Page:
Instacart was all about grocery delivery. Not anymore.

When Fidji Simo took over as CEO of Instacart in 2021, the grocery delivery startup’s growth collapsed as its pandemic boom petered out. The board asked him to find new ways for the company to make money.

Ms. Simo, a former executive at Meta with experience in advertising, played to her strengths. She has aggressively expanded Instacart’s advertising business, launched in 2019, which lets food brands pay for better placement in the company’s app. Brands wondered whether the ads were useful, so Ms. Simo commissioned studies showing their effectiveness, two people close to the company said.

It also developed a plan to sell software tools and other products to grocery companies to help improve shopping experiences, they said. She then embarked on a goodwill tour to visit grocery companies and hosted their executives at her home in Carmel, California.

As Instacart prepares to go public next week, it’s a markedly different company. Envisioned in 2012 as a service connecting people at home with contract workers who would shop for and deliver groceries, the company has increasingly focused on advertising and software products as that its delivery activity was slowing down.

Last month, Instacart revealed in an offering prospectus that ads and software sales allowed it to do what skeptics said was impossible: turn a profit. Other so-called gig economy companies that use contract workers to deliver goods via apps have generally not been successful.

Nearly a third of Instacart’s $2.5 billion in revenue last year came from its “highly profitable” advertising and software division, according to its prospectus. In the first half of this year, Instacart’s $406 million in revenue from advertising and software helped propel it to a profit of $242 million.

Instacart shows that one way for a historically unprofitable gig company to enter the public markets is to diversify into more lucrative areas and move away from its gig economy roots. It’s been a long road for the startup, which has overcome years of money losses and the 2021 resignation of its co-founder and former chief executive, Apoorva Mehta, after friction with the board.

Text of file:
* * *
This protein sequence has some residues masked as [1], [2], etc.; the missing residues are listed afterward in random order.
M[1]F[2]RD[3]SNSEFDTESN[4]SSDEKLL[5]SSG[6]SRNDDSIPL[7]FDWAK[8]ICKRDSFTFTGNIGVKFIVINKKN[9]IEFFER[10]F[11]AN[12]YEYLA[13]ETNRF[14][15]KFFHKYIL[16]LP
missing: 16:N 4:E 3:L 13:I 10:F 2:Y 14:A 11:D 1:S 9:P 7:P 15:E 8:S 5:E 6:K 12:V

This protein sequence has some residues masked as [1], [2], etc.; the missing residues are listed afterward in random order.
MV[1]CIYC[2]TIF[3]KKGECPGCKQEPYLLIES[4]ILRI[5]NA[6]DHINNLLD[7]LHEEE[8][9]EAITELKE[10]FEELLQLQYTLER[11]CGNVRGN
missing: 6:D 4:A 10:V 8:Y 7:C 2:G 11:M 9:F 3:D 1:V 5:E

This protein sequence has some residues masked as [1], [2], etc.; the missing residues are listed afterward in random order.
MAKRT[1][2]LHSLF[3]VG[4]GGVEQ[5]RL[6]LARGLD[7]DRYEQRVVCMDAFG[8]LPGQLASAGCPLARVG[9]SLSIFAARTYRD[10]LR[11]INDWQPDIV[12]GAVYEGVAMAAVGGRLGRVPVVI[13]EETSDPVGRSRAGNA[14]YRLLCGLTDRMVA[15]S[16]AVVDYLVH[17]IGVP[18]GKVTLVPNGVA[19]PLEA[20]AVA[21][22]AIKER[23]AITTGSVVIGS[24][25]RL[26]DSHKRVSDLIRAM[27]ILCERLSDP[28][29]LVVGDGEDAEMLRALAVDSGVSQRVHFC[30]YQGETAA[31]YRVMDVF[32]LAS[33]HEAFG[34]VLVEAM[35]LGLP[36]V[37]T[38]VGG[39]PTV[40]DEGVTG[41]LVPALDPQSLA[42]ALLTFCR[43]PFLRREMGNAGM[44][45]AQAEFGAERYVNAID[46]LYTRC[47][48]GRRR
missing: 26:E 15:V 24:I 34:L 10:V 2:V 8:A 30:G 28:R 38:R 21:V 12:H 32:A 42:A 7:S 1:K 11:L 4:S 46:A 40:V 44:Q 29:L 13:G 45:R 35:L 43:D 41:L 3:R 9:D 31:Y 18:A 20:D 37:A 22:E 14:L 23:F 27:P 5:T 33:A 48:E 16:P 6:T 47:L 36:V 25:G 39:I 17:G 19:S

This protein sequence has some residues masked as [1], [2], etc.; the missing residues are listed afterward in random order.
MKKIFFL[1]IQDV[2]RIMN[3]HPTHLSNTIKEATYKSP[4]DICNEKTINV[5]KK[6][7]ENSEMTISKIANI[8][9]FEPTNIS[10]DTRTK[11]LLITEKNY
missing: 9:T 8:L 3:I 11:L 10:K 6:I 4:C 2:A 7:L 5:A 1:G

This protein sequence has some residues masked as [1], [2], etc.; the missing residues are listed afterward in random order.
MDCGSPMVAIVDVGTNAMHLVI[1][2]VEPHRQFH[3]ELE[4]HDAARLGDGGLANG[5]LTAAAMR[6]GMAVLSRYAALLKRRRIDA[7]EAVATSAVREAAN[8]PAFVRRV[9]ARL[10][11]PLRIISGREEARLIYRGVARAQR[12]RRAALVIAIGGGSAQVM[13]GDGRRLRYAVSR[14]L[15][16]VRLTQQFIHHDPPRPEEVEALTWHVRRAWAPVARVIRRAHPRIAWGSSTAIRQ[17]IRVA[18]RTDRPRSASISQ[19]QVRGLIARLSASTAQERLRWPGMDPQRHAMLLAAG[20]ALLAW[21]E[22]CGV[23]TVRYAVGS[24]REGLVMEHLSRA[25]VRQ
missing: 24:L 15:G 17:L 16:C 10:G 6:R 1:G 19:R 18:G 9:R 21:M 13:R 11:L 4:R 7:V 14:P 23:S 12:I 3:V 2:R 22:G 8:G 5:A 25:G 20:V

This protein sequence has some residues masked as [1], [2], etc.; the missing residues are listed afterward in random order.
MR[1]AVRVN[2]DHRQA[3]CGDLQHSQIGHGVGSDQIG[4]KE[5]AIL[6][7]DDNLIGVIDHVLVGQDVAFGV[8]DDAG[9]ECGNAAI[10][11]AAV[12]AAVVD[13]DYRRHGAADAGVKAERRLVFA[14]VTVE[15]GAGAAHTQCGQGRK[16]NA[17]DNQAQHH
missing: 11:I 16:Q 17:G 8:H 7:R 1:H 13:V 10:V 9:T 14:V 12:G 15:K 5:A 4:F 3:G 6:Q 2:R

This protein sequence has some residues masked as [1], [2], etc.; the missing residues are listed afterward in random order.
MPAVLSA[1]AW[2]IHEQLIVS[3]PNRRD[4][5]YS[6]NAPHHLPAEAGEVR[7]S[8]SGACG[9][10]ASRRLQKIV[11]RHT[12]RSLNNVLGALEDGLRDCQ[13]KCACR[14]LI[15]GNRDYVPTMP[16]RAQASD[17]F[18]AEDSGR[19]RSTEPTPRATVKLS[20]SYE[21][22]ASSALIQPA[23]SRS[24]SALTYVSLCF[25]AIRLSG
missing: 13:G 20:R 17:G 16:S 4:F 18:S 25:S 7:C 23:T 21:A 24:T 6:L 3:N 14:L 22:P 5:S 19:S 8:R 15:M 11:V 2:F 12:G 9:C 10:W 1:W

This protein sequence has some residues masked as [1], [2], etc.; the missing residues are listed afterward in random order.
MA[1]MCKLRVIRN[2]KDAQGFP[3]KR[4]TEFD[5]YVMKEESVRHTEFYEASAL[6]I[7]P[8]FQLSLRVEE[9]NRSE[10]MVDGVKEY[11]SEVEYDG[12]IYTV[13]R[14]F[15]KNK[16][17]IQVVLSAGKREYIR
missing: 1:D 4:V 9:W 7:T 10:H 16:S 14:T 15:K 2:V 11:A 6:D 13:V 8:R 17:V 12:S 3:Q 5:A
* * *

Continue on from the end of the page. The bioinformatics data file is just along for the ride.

Still, Instacart’s profits may not be enough to attract investors to its IPO. Once valued at $39 billion in private markets, the company has reduced its valuation several times, most recently to $10 billion. In a filing this week, he set a price range of $26 to $28 per share, valuing it at $8.9 billion at the midpoint. Instacart plans to list its shares on the Nasdaq stock exchange, days after the public offering of Arm, the British chip designer.

In an interview last year, Ms. Simo, now 37, said she was overseeing a “third act of the business” — after first attracting consumers, then grocers — that included the tools software for retailers. She said her goal is for Instacart to compete more with Amazon, which offers grocery delivery services, and to help grocery stores adapt to the digital world.

“It shows very clearly where we are going as a company and this new ambition,” Ms Simo said.

Instacart declined to comment, citing a quiet period ahead of its IPO. Meredith Kopit Levien, chief executive of The New York Times, serves on the board of Instacart.

Since its founding in 2012, Instacart has spent a lot of money, like other companies of the era that took advantage of the proliferation of smartphones and cloud computing to offer real-world services through apps. With the press of a button, these apps conjured up services such as dog walking, cleaning, takeaway and taxi rides.